Yes, my brief to the sound effects guys who were veteran professionals, was no cartoony sounds, they had to be genuine, always man-made, man-mixed, but make them relatively natural and authentic. I left lots over to them, I had a few suggestions for some bird calls heard in the tropics. The choice of music was not always to describe emotion that we see, but to add an extra emotion if appropriate, so not necessarily always descriptive music, often also an added emotion. I don’t see them film as silent, but more as dialog-free because they make noises, they make human noises. We had actors doing the coughing, laughing and vomiting, the simple human noises. And interestingly one of the sound experts said ‘let’s record all the breathing of the actors.’ We synced it into the soundtrack and the reason is just to simply create even more empathy with the characters, because if you don’t hear their voice you miss a whole possibility of creating empathy, but if you add breathing that brings you a simple intuitive closeness to them.

It makes them more physically present in the environment.
Yes, exactly that.

On the theme of naturalism, what is your personal relationship with nature?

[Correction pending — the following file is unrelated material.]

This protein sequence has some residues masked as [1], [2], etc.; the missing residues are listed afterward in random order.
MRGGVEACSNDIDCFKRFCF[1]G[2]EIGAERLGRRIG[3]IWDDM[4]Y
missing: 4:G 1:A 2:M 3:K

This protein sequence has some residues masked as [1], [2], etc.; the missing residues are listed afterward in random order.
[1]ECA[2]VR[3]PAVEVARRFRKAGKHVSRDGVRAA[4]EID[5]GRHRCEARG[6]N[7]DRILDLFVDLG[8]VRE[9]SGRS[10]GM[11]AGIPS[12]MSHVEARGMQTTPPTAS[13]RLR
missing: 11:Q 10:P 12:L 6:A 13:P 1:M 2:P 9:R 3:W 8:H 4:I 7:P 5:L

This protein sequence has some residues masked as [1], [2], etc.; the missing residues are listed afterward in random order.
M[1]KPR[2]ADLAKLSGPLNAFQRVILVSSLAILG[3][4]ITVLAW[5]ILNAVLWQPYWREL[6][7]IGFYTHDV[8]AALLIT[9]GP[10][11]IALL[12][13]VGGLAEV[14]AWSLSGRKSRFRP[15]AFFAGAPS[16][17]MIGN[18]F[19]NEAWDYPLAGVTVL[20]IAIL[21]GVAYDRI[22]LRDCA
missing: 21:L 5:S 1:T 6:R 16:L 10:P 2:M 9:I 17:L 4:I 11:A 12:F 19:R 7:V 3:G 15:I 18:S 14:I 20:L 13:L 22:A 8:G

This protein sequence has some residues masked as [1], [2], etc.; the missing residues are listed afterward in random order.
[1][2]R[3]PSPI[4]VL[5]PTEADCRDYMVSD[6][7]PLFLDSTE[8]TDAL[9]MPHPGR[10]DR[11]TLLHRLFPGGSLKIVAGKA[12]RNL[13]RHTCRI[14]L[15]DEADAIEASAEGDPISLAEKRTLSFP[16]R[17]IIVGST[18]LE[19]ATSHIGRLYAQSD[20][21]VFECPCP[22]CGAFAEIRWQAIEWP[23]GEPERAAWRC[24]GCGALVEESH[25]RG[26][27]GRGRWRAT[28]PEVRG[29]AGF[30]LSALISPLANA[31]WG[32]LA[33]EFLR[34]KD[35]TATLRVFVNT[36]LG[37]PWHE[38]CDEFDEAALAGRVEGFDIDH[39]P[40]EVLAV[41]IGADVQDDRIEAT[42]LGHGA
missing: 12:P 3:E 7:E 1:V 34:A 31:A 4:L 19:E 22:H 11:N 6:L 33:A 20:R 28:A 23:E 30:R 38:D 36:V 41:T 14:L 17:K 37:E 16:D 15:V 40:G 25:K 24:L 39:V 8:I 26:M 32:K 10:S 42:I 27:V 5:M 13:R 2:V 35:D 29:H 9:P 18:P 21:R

Its actually quite wonderful (laughs), for two reasons: first of all I grew up with nature, I had to cycle through nature to go to school and we had a garden, we had lots of different domestic animals. My hobby as a child was to keep aquariums and a couple of ponds, I liked the fresh water, aquatic life, not just fish but also insects and amphibians. I feel very comfortable with nature, with the night, I like walking in nature at night. On another level I think we in general underestimate our relationship with nature because we are city people, we are used to spending most of our lives literally between bricks and concrete. But nature is also just so sensational of the ambient temperature, it’s the way the light falls in your room, the sounds at night, all the little everyday moments of nature, for me that’s just as important as the beautiful beach or a silent forest. So I try to somehow integrate that, not as a big message, but just as a natural ingredient that the little everyday things of nature are important too. One moment in the film the man is very tense because he hears a strange noise and it turns out to be just the rain falling, for me that’s much more believable for me than what you see in many films where there’s a huge creature, which is great too, I’ve enjoyed many of those films, but as soon as they’ve introduced fantasy creatures and monsters into a film then somehow you have killed all the sensitivity to the everyday suspense.